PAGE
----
Orc.Squirrel Wrapper around Squirrel (the new but better click-once). This library allows you to set up channels (like alpha, beta and stable) and manages the complex stuff under the hood.
Orc.SupportPackage Allows an end-user to create a support package with the right information for you to analyse issues. Because this component is plugin based, you can gather any information you need. The info will automatically be added to a zip file which the user can export and submit.
Orc.SystemInfo Ever needed system info of the end-user? This component gathers all the information. Also used by other components such as Orc.CrashReporting and Orc.SupportPackage.
Orc.WorkspaceManagement Workspaces are a combination of settings that represent the state of the UI. For example, if you want to allow your end-users to customize UI and store the customizations, workspaces is the solution. It also contains a workspace switcher so users can easily switch between workspaces. Since this component is plugin based, it can really be used for anything (from grids to ribbons to docking solutions, etc).
Orchestra Orchestra is a composable shell built on top of Catel. There are several shells like Fluent.Ribbon and MahApps. But Orchestra provides much more features like remappable keyboard shortcuts, splash screen, about window, consistent styling of your apps and much more.

Giving NDepend a spin on Catel

One of the good things of developing Catel is that it grows so fast that the team has to make sure everything is done as professional as can be. This means that we use a lot of professional tools such as FinalBuilder (automatic deployments), Jira (issue tracker) and Confluence (docs). We also use FxCop and ReSharper for code analysis, but now it’s time to test drive another tool that looks very promising: NDepend.

NDepend will have a challenge analyzing Catel because at the moment of writing, Catel consists of 55 projects with different target frameworks (NET40, NET45, SL4, SL5, WP7, WP8 and WinRT). Let’s take NDepend for a spin!

First impression: creating the project

When starting NDepend, the first thing I noticed was that I could actually load projects that I recently opened with Visual Studio. This is a neat feature because you probably need NDepend for projects you are currently working on. It seems though that NDepend cannot load the Catel solution because we use the same output name for different target frameworks. This means that the Catel.Core assembly lives in the NET40, NET45, SL4, etc output directories.

NDepend to the rescue. We can also add .NET assemblies in a specific folder or even handpick the assemblies. Since most assemblies are the same, I will only select the NET40 output directory (NET40 is our main development project, and we link other files in other projects to this project). NDepend correctly finds the right assemblies. The only thing that they might make optional is to ignore all *.resources.dll assemblies, I am not interested in analyzing these. Now we have a very nice set of Catel assemblies:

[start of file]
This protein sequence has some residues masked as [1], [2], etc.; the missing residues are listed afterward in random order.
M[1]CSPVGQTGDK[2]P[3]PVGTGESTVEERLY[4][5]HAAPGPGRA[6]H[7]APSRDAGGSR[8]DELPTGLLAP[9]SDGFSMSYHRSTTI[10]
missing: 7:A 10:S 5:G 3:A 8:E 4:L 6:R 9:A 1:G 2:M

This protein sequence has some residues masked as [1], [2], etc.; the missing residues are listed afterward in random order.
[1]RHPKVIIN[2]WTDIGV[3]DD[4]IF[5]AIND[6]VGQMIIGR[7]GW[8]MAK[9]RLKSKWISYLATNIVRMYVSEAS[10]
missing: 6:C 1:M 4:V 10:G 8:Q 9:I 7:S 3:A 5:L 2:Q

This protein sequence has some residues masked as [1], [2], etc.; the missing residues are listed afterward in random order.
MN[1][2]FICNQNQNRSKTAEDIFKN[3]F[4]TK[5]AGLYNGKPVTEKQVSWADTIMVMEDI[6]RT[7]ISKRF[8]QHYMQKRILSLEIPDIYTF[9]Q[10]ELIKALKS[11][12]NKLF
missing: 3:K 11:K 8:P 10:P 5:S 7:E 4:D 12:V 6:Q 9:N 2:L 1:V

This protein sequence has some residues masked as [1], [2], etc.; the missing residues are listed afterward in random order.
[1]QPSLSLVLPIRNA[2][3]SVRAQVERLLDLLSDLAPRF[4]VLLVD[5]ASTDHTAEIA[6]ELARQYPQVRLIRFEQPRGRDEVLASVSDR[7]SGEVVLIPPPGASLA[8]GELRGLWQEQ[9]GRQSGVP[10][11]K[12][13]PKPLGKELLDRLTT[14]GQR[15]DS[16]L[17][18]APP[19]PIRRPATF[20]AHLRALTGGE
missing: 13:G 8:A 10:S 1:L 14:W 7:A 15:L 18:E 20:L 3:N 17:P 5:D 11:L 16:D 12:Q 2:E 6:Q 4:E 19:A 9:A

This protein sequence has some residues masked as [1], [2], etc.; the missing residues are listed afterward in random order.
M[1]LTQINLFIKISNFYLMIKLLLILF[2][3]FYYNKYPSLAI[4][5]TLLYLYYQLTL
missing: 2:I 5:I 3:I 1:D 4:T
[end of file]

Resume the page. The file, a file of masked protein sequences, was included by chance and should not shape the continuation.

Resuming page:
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Analyzing the dependencies

After NDepend has done it’s magic, we are now presented by a very nice dependency graph:

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The nice thing about this graph is that it immediately gives insight in the assemblies and it’s dependencies. It is also possible to adjust the box size according to code complexity or lots of other factors. It is also possible to drill down into an assembly as you can see in the image below (Catel.Core drill down):

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Analyzing the code quality

Every tool and set of rules has something to say about the quality of the Catel code. I always hope we don’t get smacked in the face too hard. All in all, I must say that the tool was merciful. This can either have to do with the small set of rules or the excellent code quality. Let’s keep it to the latter Winking smile

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NDepend found 7 critical warnings. 4 of these are about a type being too big. We are indeed aware of this and are already working on a solution to this. The other 3 issues are about an internal type which has a lot of parameters (too much according to NDepend). But this doesn’t make it less true: it found the “least pretty” code easily. It’s definitely worth spending a day to improve and get rid of the warnings.

Customizing code analysis

Another very cool feature about NDepend is that they define the rules using LINQ statements. This means that if you do not agree with a specific rule on your code-base, you can simply customize it to your needs. For example, there is a rule that checks whether methods are potentially poorly documented. It does this by checking if at least 20% of the lines of code are used as comment in the method documentation. Sometimes you have a method which converts a string to a type. In such a method, there are a lot of type switches, so I want to customize this rule:

Now it only shows methods that are really poorly documented. This is an awesome feature which allows you to customize features by simply typing instead of having to compile rules into a separate assembly.

Conclusion

NDepend is a really helpful tool and I regret that I haven’t replaced FxCop with it earlier. It gives much better insight than FxCop and also integrates nicely with Visual Studio by analyzing the assemblies at runtime (just like ReSharper does). The advantage of this is immediate feedback which saves you time. Using tools like ReSharper and NDepend also makes learns you a lot about code quality and best practices.

My advice: give NDepend a spin and improve your code quality, in the end that’s what we all want!